I also do a read along book group, picking once book a month. I write a blog post about why I chose the book at the beginning of the month, and then write a review at the end. Skye runs a companion discussion via my Goodreads fan group.
10. Can you share a teaser for the fourth book, Manners & Mutiny?
Nope. Nice try, though.
Thank you so much Gail!
About the Books:
Etiquette and EspionageIt’s one thing to learn to curtsy properly. It’s quite another to learn to curtsy and throw a knife at the same time. Welcome to Finishing School.Fourteen-year-old Sophronia is a great trial to her poor mother. Sophronia is more interested in dismantling clocks and climbing trees than proper manners–and the family can only hope that company never sees her atrocious curtsy. Mrs. Temminnick is desperate for her daughter to become a proper lady. So she enrolls Sophronia in Mademoiselle Geraldine’s Finishing Academy for Young Ladies of Quality.
But Sophronia soon realizes the school is not quite what her mother might have hoped. At Mademoiselle Geraldine’s, young ladies learn to finish…everything. Certainly, they learn the fine arts of dance, dress, and etiquette, but the also learn to deal out death, diversion, and espionage–in the politest possible ways, of course. Sophronia and her friends are in for a rousing first year’s education.
Set in the same world as the Parasol Protectorate, this YA series debut is filled with all the saucy adventure and droll humor Gail’s legions of fans have come to adore.
Sophronia’s first year at Mademoiselle Geraldine’s Finishing Academy for Young Ladies of Quality has certainly been rousing! For one thing, finishing school is training her to be a spy (won’t Mumsy be surprised?). Furthermore, Sophronia got mixed up in an intrigue over a stolen device and had a cheese pie thrown at her in a most horrid display of poor manners.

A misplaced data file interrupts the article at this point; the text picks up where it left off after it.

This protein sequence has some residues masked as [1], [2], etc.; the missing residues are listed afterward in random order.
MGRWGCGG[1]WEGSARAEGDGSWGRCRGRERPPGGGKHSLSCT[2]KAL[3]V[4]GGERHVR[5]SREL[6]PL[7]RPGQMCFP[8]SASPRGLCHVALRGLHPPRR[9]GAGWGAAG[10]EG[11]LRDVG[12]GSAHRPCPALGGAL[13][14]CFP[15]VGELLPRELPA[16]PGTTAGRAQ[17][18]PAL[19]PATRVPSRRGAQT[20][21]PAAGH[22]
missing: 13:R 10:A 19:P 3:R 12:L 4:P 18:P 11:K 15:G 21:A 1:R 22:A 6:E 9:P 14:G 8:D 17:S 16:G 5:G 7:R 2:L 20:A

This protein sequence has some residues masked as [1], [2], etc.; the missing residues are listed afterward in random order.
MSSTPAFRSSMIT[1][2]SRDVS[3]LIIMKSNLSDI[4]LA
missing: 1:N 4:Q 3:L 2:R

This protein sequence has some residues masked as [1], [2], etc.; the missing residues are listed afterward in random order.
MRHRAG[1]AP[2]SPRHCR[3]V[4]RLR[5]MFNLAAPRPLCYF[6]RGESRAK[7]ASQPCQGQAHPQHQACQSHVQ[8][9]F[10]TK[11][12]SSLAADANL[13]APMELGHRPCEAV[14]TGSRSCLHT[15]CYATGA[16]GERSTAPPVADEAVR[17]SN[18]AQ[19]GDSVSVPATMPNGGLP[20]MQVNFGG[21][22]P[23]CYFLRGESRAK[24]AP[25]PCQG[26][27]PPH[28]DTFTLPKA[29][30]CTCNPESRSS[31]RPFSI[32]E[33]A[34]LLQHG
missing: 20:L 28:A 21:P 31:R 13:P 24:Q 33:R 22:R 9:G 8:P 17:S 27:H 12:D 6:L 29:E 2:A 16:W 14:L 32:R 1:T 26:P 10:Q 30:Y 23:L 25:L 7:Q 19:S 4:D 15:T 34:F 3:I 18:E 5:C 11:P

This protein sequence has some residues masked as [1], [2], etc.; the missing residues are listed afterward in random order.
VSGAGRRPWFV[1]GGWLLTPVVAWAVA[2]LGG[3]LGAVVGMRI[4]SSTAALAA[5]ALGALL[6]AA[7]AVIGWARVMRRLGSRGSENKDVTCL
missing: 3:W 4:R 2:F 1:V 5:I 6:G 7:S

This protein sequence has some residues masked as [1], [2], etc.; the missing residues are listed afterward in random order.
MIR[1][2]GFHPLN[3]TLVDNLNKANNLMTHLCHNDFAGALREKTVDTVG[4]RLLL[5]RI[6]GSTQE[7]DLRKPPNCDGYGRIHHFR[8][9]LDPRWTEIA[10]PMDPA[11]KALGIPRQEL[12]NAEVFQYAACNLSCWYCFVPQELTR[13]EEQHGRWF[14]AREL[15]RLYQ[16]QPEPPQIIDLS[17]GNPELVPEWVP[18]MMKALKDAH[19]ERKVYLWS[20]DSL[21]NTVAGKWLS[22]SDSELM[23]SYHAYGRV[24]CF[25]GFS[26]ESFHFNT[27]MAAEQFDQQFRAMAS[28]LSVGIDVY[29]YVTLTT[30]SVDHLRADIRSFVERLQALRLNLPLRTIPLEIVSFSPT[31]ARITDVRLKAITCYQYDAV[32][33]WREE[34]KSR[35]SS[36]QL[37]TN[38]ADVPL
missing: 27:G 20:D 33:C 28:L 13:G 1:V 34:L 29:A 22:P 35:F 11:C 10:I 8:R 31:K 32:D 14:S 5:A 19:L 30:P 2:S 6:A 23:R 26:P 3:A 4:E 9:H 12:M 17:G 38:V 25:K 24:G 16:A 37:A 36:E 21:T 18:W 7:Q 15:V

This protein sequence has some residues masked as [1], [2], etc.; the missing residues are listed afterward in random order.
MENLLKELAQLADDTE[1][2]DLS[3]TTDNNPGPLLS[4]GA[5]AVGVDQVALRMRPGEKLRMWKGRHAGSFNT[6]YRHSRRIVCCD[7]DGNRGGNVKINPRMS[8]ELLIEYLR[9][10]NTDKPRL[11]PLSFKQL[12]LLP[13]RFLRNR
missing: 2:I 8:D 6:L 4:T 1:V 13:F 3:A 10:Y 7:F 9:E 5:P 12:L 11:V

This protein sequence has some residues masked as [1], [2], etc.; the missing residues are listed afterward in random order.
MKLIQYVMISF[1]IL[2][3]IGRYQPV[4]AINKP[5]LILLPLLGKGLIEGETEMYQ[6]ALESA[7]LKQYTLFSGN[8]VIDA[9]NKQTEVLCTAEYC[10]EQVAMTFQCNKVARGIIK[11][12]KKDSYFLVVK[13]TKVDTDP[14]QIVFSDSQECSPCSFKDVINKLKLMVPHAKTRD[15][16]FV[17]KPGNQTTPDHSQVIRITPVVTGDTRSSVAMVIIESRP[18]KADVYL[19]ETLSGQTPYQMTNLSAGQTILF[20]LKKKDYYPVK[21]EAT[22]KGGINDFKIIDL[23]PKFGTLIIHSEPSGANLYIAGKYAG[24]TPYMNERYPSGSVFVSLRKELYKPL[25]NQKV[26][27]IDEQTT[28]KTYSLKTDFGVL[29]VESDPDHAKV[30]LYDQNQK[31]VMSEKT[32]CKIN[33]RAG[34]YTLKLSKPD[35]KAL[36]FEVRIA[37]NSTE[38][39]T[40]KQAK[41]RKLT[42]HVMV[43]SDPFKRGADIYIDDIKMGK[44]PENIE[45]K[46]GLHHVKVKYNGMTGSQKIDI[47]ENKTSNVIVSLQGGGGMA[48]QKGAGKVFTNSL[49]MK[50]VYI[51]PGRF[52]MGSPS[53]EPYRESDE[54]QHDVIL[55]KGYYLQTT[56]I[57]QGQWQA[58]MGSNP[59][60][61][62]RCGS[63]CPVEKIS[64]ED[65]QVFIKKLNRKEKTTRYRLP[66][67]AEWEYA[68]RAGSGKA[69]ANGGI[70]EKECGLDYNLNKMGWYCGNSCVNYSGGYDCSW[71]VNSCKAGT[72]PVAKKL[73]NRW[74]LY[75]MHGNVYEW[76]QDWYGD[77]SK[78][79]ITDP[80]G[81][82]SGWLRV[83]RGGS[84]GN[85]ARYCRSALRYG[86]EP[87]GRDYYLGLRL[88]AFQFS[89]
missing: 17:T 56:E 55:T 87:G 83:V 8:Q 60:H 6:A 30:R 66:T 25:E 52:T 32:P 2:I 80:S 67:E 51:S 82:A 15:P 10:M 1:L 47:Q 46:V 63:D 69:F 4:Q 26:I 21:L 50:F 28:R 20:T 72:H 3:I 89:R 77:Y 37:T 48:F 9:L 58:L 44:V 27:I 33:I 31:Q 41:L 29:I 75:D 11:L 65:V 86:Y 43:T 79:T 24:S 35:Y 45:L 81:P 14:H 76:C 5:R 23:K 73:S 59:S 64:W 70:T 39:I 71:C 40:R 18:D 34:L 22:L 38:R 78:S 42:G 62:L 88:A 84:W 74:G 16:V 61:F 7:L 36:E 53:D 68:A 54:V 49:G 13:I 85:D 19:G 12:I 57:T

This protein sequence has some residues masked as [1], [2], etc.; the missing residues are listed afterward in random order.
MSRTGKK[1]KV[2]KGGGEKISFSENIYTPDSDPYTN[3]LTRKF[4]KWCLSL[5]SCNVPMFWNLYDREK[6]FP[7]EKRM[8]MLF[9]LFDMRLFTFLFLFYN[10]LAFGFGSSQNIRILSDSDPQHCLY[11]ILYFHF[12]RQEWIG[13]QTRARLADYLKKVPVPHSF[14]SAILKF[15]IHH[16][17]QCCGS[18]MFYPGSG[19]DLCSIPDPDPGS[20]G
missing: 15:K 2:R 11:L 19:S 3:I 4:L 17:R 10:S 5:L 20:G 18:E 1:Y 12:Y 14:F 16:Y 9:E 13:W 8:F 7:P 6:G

Now, as she sneaks around the dirigible school, eavesdropping on the teachers’ quarters and making clandestine climbs to the ship’s boiler room, she learns that there may be more to a field trip to London than is apparent at first. A conspiracy is afoot–one with dire implications for both supernaturals and humans. Sophronia must rely on her training to discover who is behind the dangerous plot-and survive the London Season with a full dance card.
In this bestselling sequel to New York Times bestselling Etiquette & Espionage, class is back in session with more petticoats and poison, tea trays and treason. Gail’s distinctive voice, signature humor, and lush steampunk setting are sure to be the height of fashion this season.
Waistcoats and Weaponry
Class is back in session…
Sophronia continues her second year at finishing school in style–with a steel-bladed fan secreted in the folds of her ball gown, of course. Such a fashionable choice of weapon comes in handy when Sophronia, her best friend Dimity, sweet sootie Soap, and the charming Lord Felix Mersey stowaway on a train to return their classmate Sidheag to her werewolf pack in Scotland. No one suspected what–or who–they would find aboard that suspiciously empty train. Sophronia uncovers a plot that threatens to throw all of London into chaos and she must decide where her loyalties lie, once and for all.Gather your poison, steel tipped quill, and the rest of your school supplies and join Mademoiselle Geraldine’s proper young killing machines in the third rousing installment in the New York Times bestselling Finishing School Series by steampunk author, Gail Carriger.
Check out this fun book trailer for the series!
Enter to win the entire Finishing School series!
Ends Nov 28, 2014
Open internationally (as long as the Book Depository ships to you for free)
Entrants must be 13 or older or have their parent/guardian enter for them. Winner must respond to my email within 48 hours or a new winner will be chosen. Winner is chosen randomly. Contest void where prohibited. Good luck!
Want to join the read-along? You can participate and much or as little as you want. Just add yourself to the linky and you’re good to go!